Cameroon: Government open to Dialogue,but not with Separatist leaders?

By Boris Esono Nwenfor

Cameroon’s Minister of External Relations Minister, LeJeune Mbella Mbella at the UN General Assembly

Lejeune Mbella Mbella, Cameroon’s Minister of External Relations says the conflict in Eastern Europe is among the “hotbeds of tension where shocks are exerted whose waves and effects amplify the threats and suffering that already weigh heavily on peoples and nations in terms of loss of human life, property, migration.”

Speaking during the 77th session of the United Nations General Assembly on the theme: “A watershed moment, transformative solutions to interlocking challenges,” Lejeune Mbella Mbella addressed terrorism, and conflicts in different geographical areas of the world, especially in Africa and Europe.

Violent clashes have been ongoing in the English-speaking regions for the past six years and Minister Lejeune Mbella Mbella said the Cameroon government has made strides to solve the crisis. The U.N. reports that the separatist war has forced more than 500,000 people to flee their homes since the conflict erupted in late 2017. Ongoing armed clashes, civilian casualties and the burning of houses, hospitals and other infrastructure are causing further displacement.

“With its commitment to peace and territorial integrity, and its policy of national integration, my country’s government continues to demonstrate openness and willingness to engage in dialogue to put an end to the sociopolitical crisis in the North West and South West Regions. After holding the Grand National Dialogue in 2019, we continued the process of accelerating and further deepening decentralization,” Lejeune Mbella Mbella, Cameroon’s Minister of External Relations said

Eric Tataw, a U.S.-based Anglophone activist said the National Dialogue organized by Cameroon president Paul Biya a year ago to solve the separatist crisis failed woefully. Tataw says for peace to return to the restive English-speaking regions the international community should force Cameroon to organize what he calls true dialogue in another country

“The Grand National Dialogue was a publicity theatre by the Cameroonian authorities to please the international community. Any such discussion will be done on an international scene with Cameroon and Ambazonia as equal parties, where we will decide peacefully on the separation of these two countries,” he said

Speaking on the Ukraine-Russia crisis that has been ongoing for months now, Minister Lejeune Mbella Mbella said the Government of Cameroon has been closely following the situation. He said: “The peaceful settlement of disputes been stated has always been one of the fundamental principles of my country’s foreign policy. Cameroon has reiterated its position by calling on the two parties to open negotiations to solve so that the ideals of peace, security and sustainable development which underpin our organization can triumph.”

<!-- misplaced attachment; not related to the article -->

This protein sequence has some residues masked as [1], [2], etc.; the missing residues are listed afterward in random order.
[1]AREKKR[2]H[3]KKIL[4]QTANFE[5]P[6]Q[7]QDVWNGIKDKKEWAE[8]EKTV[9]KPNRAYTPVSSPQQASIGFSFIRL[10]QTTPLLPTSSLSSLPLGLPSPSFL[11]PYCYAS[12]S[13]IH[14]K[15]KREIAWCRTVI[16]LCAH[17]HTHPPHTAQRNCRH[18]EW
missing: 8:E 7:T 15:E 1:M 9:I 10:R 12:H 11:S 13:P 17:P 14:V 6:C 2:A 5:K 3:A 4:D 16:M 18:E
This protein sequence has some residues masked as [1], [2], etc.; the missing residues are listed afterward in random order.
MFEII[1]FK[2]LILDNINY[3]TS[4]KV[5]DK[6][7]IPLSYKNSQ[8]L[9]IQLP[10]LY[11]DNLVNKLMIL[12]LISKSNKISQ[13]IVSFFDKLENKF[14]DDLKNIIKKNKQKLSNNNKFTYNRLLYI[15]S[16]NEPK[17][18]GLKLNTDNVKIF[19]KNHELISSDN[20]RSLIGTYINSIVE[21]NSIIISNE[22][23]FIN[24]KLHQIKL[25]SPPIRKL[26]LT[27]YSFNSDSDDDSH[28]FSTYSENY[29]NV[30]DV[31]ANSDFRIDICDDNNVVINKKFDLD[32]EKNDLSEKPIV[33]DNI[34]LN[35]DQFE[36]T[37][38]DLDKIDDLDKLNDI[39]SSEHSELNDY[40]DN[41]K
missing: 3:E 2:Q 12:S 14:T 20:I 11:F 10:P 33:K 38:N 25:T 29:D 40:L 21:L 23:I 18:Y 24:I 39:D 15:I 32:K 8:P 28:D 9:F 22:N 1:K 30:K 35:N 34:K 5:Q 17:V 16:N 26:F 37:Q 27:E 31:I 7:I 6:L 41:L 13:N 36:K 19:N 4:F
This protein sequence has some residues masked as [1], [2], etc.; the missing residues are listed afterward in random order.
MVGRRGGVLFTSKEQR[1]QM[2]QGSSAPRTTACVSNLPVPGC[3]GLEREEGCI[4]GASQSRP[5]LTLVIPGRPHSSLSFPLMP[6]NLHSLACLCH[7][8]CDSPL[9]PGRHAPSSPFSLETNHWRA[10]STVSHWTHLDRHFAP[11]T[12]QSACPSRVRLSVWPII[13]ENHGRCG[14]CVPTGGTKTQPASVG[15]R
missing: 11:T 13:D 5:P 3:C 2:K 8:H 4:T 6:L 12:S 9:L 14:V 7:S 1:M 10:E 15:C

The statements made by Cameroon’s Minister of External Relations have been received with mixed reactions from the Cameroonian cycle. Human rights defender Barrister Felix Nkongho Agbor in an interview with the daily newspaper Le Jour and carried by Le Journal du Cameroun said: “We note that nothing has changed in the two regions in security crisis since 2016. Kidnappings, armed attacks, during which civilians and soldiers are killed, continue in both regions.”

I propose to the government to discuss with the separatist leaders who are in Cameroon to resolve the crisis definitively within the framework of informal meetings for example. The government can also consult members of civil society to find a definitive solution to this crisis. A reform of the republican institutions is also necessary,” Barrister Felix Nkongho said as a solution to the Anglophone crisis that has shown no sign of ending any time soon.

Violence escalated in 2017 in Cameroon’s English-speaking regions after teachers and lawyers protested alleged discrimination at the hands of the French-speaking majority. The military reacted with a crackdown and separatist groups took up weapons, claiming that they were protecting civilians.

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